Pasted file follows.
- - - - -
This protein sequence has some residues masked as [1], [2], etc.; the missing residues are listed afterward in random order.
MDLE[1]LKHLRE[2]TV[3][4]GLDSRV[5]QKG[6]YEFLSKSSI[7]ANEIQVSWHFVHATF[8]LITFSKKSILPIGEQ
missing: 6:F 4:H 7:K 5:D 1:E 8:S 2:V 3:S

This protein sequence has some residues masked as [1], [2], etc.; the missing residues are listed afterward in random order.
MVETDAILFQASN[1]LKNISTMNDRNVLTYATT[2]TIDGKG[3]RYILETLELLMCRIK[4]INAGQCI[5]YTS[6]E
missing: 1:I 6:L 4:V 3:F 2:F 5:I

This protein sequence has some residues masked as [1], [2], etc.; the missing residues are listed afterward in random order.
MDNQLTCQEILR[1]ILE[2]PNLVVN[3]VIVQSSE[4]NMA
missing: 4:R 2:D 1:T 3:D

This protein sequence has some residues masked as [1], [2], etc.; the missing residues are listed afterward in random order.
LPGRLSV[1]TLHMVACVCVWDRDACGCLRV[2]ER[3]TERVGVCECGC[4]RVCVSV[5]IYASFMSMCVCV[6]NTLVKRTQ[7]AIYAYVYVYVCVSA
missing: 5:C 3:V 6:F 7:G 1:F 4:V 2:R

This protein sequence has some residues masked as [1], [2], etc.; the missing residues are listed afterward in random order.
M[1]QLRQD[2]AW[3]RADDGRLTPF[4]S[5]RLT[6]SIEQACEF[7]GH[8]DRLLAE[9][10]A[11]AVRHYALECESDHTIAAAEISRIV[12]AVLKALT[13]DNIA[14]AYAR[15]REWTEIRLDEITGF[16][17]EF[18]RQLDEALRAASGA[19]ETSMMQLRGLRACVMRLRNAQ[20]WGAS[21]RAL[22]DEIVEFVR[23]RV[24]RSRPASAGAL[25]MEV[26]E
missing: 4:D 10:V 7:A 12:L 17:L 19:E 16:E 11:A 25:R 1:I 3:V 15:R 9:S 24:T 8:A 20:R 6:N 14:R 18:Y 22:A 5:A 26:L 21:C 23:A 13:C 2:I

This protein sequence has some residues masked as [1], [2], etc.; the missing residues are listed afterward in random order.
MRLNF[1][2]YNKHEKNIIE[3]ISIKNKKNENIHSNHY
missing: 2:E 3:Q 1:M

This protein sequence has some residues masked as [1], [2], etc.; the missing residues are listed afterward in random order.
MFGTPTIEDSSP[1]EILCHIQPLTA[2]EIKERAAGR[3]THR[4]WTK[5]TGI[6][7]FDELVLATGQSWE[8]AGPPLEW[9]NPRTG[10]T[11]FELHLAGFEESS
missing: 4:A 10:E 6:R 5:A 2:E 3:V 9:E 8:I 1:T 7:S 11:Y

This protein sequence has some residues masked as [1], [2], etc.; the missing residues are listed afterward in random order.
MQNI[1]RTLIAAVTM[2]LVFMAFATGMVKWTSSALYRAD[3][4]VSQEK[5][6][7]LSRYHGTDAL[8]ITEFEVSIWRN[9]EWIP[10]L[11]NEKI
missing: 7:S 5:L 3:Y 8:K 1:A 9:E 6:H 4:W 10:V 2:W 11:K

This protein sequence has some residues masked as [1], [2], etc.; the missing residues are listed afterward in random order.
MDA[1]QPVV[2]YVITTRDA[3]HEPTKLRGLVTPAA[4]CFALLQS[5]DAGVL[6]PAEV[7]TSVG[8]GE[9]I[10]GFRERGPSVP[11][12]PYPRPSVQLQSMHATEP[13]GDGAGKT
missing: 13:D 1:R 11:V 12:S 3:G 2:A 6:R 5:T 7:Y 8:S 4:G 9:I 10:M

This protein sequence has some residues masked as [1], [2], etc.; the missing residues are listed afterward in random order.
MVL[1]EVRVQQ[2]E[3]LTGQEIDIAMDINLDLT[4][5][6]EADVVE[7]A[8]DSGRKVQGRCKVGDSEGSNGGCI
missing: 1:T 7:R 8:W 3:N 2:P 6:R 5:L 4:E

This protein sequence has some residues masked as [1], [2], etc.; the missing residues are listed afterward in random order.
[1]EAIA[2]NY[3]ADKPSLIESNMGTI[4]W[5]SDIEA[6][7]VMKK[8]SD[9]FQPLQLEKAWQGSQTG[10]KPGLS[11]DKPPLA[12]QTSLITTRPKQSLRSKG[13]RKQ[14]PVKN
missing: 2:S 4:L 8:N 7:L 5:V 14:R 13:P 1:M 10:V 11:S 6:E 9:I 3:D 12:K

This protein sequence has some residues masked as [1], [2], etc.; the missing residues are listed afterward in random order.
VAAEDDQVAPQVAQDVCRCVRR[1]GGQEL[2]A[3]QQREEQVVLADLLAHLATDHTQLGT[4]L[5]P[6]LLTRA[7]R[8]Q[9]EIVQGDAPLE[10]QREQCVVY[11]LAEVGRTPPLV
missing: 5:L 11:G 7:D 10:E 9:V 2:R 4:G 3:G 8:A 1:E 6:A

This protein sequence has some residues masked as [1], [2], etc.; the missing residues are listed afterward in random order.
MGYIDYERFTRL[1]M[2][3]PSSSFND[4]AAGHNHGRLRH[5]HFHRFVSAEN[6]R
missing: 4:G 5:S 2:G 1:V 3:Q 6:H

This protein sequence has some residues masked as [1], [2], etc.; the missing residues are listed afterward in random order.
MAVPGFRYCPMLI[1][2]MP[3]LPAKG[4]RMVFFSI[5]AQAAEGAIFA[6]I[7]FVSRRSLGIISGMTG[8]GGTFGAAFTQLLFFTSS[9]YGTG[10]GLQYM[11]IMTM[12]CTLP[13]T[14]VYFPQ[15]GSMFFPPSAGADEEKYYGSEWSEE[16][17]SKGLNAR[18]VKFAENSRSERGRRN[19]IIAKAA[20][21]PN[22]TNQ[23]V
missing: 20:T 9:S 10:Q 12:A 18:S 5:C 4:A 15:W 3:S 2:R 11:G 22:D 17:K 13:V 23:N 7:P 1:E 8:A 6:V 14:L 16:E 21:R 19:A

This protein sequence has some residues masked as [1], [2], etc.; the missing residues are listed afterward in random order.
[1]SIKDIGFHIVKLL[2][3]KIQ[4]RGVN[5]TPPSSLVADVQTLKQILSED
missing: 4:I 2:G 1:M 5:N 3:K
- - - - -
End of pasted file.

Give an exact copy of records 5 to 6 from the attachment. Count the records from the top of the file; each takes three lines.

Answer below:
This protein sequence has some residues masked as [1], [2], etc.; the missing residues are listed afterward in random order.
M[1]QLRQD[2]AW[3]RADDGRLTPF[4]S[5]RLT[6]SIEQACEF[7]GH[8]DRLLAE[9][10]A[11]AVRHYALECESDHTIAAAEISRIV[12]AVLKALT[13]DNIA[14]AYAR[15]REWTEIRLDEITGF[16][17]EF[18]RQLDEALRAASGA[19]ETSMMQLRGLRACVMRLRNAQ[20]WGAS[21]RAL[22]DEIVEFVR[23]RV[24]RSRPASAGAL[25]MEV[26]E
missing: 4:D 10:V 7:A 12:L 17:L 19:E 16:E 11:A 25:R 1:I 3:V 15:R 9:S 24:T 8:A 20:R 6:N 14:R 18:Y 22:A 5:A 26:L 21:C 23:A 13:C 2:I

This protein sequence has some residues masked as [1], [2], etc.; the missing residues are listed afterward in random order.
MRLNF[1][2]YNKHEKNIIE[3]ISIKNKKNENIHSNHY
missing: 2:E 3:Q 1:M